An appraisal of the effects of demand-increasing research in distorted market

Research output: Journal PublicationsJournal Article (refereed)

3 Citations (Scopus)

Abstract

In this paper economic models are developed for evaluating the size and the distribution of agricultural research benefits in markets distorted by government-induced price policies. In the empirical analysis the results with outcomes for a distorted market are compared with those for a free market. It is reported in the paper that the net benefits to country A from demand-increasing research may be larger or smaller in the presence of a price policy than under free trade, depending on the type of price distortion concerned. An implication of the analysis is that if the net benefits are larger with a free than with a distorted market, economic efficiency accruing to demand-enhancing research may be increased if the government eliminates such distortion.
Original languageEnglish
Pages (from-to)45-58
Number of pages14
JournalEconomic Analysis and Policy
Volume23
Issue number1
DOIs
Publication statusPublished - 1 Mar 1993
Externally publishedYes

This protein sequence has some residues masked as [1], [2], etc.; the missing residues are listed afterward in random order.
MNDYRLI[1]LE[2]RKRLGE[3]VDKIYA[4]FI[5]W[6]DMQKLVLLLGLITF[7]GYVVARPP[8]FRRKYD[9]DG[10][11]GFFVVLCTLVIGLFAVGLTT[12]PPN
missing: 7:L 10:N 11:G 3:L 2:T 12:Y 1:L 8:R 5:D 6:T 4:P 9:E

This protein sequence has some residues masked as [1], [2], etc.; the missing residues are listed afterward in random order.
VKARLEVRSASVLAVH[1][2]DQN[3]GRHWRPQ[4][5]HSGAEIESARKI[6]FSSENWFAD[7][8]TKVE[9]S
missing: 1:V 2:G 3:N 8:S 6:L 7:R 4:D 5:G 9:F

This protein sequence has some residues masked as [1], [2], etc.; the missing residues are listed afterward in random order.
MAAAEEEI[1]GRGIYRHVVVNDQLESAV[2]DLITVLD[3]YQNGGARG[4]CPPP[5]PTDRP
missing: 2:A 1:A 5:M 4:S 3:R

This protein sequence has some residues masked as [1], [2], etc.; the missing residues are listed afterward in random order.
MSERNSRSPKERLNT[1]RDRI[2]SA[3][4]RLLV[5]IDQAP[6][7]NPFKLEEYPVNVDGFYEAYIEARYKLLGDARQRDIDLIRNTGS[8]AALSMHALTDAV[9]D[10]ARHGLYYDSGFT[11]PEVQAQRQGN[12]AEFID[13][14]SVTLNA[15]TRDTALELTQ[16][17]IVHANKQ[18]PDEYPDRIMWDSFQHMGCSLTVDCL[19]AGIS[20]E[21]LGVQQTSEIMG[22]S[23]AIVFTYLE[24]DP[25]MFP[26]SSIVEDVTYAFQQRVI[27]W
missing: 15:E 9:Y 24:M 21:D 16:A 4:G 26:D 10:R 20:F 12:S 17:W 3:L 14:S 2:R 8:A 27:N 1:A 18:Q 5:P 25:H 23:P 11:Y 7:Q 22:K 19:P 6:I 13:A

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Government
Price policy
Economic efficiency
Empirical analysis
Free market
Research benefits
Free trade
Agricultural research
Price distortions

Cite this

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An appraisal of the effects of demand-increasing research in distorted market. / VOON, Jan Piaw, Thomas.

In: Economic Analysis and Policy, Vol. 23, No. 1, 01.03.1993, p. 45-58.

Research output: Journal PublicationsJournal Article (refereed)

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AB - In this paper economic models are developed for evaluating the size and the distribution of agricultural research benefits in markets distorted by government-induced price policies. In the empirical analysis the results with outcomes for a distorted market are compared with those for a free market. It is reported in the paper that the net benefits to country A from demand-increasing research may be larger or smaller in the presence of a price policy than under free trade, depending on the type of price distortion concerned. An implication of the analysis is that if the net benefits are larger with a free than with a distorted market, economic efficiency accruing to demand-enhancing research may be increased if the government eliminates such distortion.

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